Like some of the other bikes on my list, this one has foam EVA tires. While this means it feels slightly different to a traditional push bike, you also don’t have to worry about punctures. The tires also don’t need inflating before the bike can be used.

Available in three colors, the bike has a sturdy metal frame. However, it’s lightweight enough for a toddler to lift it easily. Furthermore, it’s small enough to slot into the trunk of a car, so portability isn’t a problem.

The stickers, which spell out the word “banana”, have a habit of peeling off after extended use, which ruins the bike’s aesthetic.

The seat attachment isn’t the strongest either. I think there’s a chance it could break if the bike falls, or if your child falls off it awkwardly while riding.


  • Adjustable bike saddle makes it suitable for kids between the ages of 18 months and three years
  • Curved frame offers more space for little legs
  • Puncture-proof foam EVA tires
  • You get a choice of three colors
  • Sturdy, but lightweight metal frame


  • The stickers may peel off over time
  • The weak plastic seat attachment may break and it’s hard to source a replacement

The Main Things to Consider When Buying Balance Bikes

Without stability, a balance bike can’t help your child’s coordination and balance develop. You’re looking for a sturdy frame that can withstand the occasional drop, a rigid and comfortable saddle, and tightness in the wheels.

At the toddler stage, your child also develops some individual preferences. In particular, he or she may already have a favorite color. Getting a balance bike in this color may increase your child’s affinity for the bike.

I’ve listed some of the main features that I think all balance bikes should have.

A Comfortable Saddle

In an ideal world, your child will spend many hours riding their balance bike. According to the Centers for Disease Control and Prevention (CDC), children should get an hour of exercise every day. However, an uncomfortable saddle will prevent this.

Bad saddles feel harsh on young bottoms and may cause pain with extended use. Ideally, the saddle should have enough padding to make it comfortable, without restricting your child’s movement.


If your child rides a bike that’s too large or small for them, they’ll struggle to balance. They also become more susceptible to saddle sores, as a poor riding position creates more friction in sensitive areas.

An adjustable saddle also offers the bike longevity. It can grow with your child, until they’re ready to move onto a pedal-powered push bike. Adjustable handlebars are a bonus, but not essential.

A Sturdy and Light Frame

You need to strike a balance with the frame. On one hand, it must be sturdy enough to withstand small drops, especially if your child rides on hard surfaces. However, the bike must also be light enough for your child to handle it easily.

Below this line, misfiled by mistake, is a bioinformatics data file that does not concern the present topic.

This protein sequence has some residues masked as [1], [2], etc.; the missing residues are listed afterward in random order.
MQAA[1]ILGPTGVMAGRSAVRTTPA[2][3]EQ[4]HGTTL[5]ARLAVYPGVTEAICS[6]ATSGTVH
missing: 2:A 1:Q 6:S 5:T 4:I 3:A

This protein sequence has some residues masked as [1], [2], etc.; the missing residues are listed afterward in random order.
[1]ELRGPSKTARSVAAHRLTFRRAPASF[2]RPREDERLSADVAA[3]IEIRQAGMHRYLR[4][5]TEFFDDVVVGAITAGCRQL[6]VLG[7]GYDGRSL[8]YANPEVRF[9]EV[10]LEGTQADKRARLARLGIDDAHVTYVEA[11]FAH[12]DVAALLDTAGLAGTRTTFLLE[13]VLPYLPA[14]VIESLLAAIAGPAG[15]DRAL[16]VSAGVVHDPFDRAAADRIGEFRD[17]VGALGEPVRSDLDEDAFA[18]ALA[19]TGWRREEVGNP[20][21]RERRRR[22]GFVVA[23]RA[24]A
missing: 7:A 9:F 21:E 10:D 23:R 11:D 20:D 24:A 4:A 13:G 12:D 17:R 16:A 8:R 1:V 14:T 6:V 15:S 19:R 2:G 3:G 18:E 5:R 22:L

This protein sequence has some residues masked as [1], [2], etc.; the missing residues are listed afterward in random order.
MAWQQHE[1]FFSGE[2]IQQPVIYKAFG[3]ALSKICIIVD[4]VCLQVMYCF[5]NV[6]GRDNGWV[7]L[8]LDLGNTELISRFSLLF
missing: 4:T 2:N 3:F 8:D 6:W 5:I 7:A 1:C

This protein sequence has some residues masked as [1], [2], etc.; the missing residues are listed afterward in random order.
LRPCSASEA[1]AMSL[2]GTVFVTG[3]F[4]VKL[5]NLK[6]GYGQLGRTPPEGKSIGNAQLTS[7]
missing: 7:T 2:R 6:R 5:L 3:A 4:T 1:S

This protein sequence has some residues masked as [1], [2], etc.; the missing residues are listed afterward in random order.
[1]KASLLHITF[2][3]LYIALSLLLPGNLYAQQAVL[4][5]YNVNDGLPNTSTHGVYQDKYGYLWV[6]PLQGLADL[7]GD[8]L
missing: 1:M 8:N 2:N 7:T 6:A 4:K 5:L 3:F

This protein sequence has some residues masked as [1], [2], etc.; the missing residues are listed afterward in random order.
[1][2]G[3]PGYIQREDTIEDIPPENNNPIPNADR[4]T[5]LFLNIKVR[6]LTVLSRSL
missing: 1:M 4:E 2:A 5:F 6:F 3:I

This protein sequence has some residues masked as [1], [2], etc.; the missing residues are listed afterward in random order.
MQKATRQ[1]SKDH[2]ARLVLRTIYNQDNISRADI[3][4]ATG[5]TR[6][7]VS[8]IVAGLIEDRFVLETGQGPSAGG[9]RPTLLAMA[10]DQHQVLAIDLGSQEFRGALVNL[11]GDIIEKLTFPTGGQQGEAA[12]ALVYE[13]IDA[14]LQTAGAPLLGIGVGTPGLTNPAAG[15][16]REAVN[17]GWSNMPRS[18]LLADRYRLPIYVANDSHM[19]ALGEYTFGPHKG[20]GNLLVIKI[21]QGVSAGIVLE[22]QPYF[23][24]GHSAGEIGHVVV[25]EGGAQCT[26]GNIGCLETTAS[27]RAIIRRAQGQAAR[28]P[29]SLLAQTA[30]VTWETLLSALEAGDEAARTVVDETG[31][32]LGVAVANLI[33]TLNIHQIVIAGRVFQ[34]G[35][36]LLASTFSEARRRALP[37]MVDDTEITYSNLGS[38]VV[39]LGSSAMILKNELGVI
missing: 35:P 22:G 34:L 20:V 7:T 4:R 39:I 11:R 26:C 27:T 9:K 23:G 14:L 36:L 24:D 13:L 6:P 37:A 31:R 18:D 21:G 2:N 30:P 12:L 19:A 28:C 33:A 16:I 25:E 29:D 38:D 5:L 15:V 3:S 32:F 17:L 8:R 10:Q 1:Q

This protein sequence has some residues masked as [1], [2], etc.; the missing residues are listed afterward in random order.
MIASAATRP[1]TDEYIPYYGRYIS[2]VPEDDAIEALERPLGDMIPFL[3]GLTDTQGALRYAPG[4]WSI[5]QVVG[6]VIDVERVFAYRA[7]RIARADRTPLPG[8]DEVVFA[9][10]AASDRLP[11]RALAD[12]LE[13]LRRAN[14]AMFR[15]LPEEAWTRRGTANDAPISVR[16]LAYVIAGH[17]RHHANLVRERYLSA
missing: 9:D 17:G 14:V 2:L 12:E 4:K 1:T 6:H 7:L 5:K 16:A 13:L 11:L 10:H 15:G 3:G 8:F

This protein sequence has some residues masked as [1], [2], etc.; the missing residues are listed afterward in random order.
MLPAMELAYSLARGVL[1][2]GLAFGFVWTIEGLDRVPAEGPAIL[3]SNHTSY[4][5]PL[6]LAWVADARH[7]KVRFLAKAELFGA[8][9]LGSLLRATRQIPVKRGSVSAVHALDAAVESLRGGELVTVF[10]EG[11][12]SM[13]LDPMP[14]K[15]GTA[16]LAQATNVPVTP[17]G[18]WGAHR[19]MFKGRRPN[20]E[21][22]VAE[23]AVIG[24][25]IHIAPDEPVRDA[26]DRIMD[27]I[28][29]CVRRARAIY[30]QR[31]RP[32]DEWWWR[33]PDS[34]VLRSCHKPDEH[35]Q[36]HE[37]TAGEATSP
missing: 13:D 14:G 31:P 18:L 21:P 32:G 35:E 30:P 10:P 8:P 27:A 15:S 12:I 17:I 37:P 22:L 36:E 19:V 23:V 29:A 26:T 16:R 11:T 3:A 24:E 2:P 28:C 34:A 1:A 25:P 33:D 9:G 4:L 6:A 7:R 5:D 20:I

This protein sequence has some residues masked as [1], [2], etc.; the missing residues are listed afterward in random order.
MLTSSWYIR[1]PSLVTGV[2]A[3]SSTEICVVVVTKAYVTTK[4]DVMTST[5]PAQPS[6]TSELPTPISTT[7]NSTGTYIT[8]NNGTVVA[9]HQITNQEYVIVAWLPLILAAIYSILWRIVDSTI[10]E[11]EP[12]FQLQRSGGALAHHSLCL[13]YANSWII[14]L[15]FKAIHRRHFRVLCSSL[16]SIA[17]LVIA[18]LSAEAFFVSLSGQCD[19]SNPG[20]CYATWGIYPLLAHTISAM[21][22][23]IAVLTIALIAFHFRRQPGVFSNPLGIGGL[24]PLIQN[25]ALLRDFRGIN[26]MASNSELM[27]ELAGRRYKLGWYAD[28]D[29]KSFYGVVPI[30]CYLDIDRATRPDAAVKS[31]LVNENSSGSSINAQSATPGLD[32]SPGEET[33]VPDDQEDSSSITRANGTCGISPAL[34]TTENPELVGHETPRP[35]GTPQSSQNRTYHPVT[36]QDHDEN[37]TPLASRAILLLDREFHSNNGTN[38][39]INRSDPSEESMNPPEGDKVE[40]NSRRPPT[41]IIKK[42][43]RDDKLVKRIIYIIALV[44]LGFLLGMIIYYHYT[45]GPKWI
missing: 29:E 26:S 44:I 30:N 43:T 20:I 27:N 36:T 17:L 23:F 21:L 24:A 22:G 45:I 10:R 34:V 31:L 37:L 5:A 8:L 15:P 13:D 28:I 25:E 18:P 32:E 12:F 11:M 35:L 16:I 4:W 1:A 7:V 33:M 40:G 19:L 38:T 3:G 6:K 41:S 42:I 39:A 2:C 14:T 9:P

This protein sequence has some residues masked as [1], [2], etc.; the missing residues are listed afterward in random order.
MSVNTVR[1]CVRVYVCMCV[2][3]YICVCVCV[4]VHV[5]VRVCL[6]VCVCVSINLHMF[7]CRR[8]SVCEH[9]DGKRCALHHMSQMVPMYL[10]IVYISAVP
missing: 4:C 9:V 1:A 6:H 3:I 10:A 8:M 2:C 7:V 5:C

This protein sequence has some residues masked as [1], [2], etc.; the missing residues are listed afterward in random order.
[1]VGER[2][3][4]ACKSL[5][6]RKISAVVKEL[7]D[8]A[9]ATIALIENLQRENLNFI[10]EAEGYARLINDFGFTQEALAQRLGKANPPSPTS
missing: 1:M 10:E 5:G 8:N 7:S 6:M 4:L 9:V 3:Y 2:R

While the bikes on my list use several materials for their frames, I have a slight preference for aluminum. It keeps the bike’s weight down, can take a beating, and has the added benefit of being rust-proof.

The Must-Have Features

I’ve focused on some desirable balance bike features above. However, the following are what I believe to be the must-haves:

  • Strong tires that can handle several types of surface without puncturing.
  • Nothing on the frame or wheels that may obstruct your child’s movement.
  • A strong frame that can withstand bumps and drops.
  • A choice of colors or designs to encourage your child’s sense of individuality.
  • Width in the base and tires to improve stability.

The Final Word

A balance bike may be the ideal transitional toy for parents who want to teach their children how to ride. They emulate push bikes closely, but don’t place as many physical demands on your child. Instead of having to take their feet off the ground to ride, children push themselves along and cruise when they’re comfortable.

A good balance bike develops basic dexterity, balance, and coordination. It will also build leg and arm muscles, preparing your child for a regular bike.

My list highlights what I think are eight of the best balance bikes available in 2018. Each has something unique to offer the rider, but it’s up to you to make a choice. Use the information I’ve provided to find a balance bike that will help your child get to the next stage of bicycle riding.

Sandra Cobain
    Sandra Cobain

    Sandra is the head of content for BestForTheKids. When she's not busy crafting posts & researching about compelling content ideas, she can be spotted playing outdoors with her two adorable children.